Fall 2002: Course Description for
Human Factors Engineering (SYST 470‑01)
Instructor: Dr. Leonard Adelman
Office: S&T II, Room #325; Phone # 993‑1624; e‑mail: firstname.lastname@example.org
Office Hours: Thursdays, 3:30 ‑ 4:15 (or by appointment)
Bailey, R.W. Human Performance Engineering (3rd Ed.). Englewood Cliffs,NJ: Prentice-
Andriole, S.J., & Adelman, L. Cognitive Systems Engineering for User-Computer
Interface Design, Prototyping, and Evaluation. Hillsdale, NJ: LEA, 1995.
Prerequisite: SYST 301 and STAT 344.
The purpose of this course is to help students design better systems by taking into account the “human” component of the system. Our goal is improved system usability by taking a “user-centered” design orientation. The course focuses on human performance characteristics and limitations. It includes such topics as perception, cognition, memory, and decision making. It also includes system design issues for addressing these characteristics and limitations, methodologies for designing the human/computer interface, and tests for improving it during system development.
There is a mid‑term exam, a final exam, and a student project. I use the full grading scale, including pluses and minuses. Each of the two exams is worth 30% of your grade; the student project is worth 20%. The exams will be based on questions that I handout in class. The questions will cover material presented in the texts and class. The exams are closed-book and closed-notes. I will tell you which questions have the highest probability of being on the exams during the review period. I will not review written answers to questions prior to the exams. So, please use the review period to make sure you know the answers to questions that might be on the exams. Laptops can not be used to take the exams.
Since I will use a seminar format, class participation is critical to its successful implementation. Therefore, I will grade class participation after each class session. Please notify me if you are not able to attend class. You are permitted to miss 2 classes, with notification. After that, you will receive a “F” for a missed class session. I expect everyone to attend Mr. Killam’s presentation on November 14th. Class participation is worth 20% of your grade.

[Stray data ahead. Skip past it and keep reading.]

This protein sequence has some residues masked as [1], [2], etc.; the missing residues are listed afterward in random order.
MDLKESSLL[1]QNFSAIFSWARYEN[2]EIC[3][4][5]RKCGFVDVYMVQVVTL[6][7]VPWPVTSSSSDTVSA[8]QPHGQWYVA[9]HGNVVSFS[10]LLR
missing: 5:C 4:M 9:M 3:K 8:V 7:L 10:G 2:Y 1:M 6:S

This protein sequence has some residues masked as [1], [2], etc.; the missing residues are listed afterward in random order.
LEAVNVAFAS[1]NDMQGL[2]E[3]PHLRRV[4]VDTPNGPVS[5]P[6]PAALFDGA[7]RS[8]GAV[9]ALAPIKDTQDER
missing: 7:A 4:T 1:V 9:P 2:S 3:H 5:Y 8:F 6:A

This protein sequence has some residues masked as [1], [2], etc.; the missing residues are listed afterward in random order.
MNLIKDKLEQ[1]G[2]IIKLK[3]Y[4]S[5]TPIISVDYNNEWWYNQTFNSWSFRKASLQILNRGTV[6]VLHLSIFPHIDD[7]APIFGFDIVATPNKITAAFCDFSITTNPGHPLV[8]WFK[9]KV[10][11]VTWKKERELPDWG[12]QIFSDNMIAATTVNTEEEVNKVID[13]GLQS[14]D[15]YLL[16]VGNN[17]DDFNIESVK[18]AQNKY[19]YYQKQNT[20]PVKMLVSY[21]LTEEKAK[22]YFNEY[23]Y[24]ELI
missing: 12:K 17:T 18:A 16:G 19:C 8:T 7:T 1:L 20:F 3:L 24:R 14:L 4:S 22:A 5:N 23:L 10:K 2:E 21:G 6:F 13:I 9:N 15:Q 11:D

The purpose of the student project is to give students an opportunity to apply what they have learned in class to a real world problem. Feel free to use material from work and/or other classes. Just make sure that I can clearly see how you are effectively applying what you have learned in this class to your selected problem. The result of the project will be a 20-minute presentation (with viewgraphs) on the last two days of class. Students who present on November 21 will receive 3 additional points. So, a high-A paper could be worth 23 instead of 20 points.
SYLLABUS: Human Factors Engineering (SYST 470‑01, Fall 2002)
Week 1 (8/29) Introduction (Bailey, Chap 1)
Week 2 (9/5) Human Limits & Differences (Bailey, Part 2 Intro & Chaps. 2 & 3)
Week 3 (9/12) Cognitive Processes & Memory (Bailey, Chaps. 4 & 5)
Week 4 (9/19) Motivation & Interface Design (Bailey, Chap. 6, Part 3 Intro, & Chap. 7)
Week 5 (9/26) Usability Testing & Analysis (Bailey, Chaps. 8 & 9) & Review for Mid-Term
Week 6 (10/3) Mid‑Term Exam
Week 7 (10/10) Review mid-term exam and Input & Output Devices (Bailey, Chap. 10)
Week 8 (10/17) Task Analysis (Bailey, Chap. 11) & CSE (A&A, Chaps. 1 & 6)
Week 9 (10/24) Cognitive Bases of Design: Inference (A&A, Chap. 2, pp. 10-48)
Week 10 (10/31) Cognitive Bases of Design: Decision Making (A&A, Chap. 2, pp. 48-79)
Week 11(11/7) Case Studies (A&A, Chaps. 7 & 8)
Week 12 (11/14) Bill Killam’s Presentation: HCI Design Guidelines
Week 13 (11/21) Student Presentations
Week 14 (11/28) Thanksgiving – No Class
Week 15 (12/5) Student Presentations & Review for Final Exam
Week 16 (12/12) Final Exam (only on material after the mid‑term)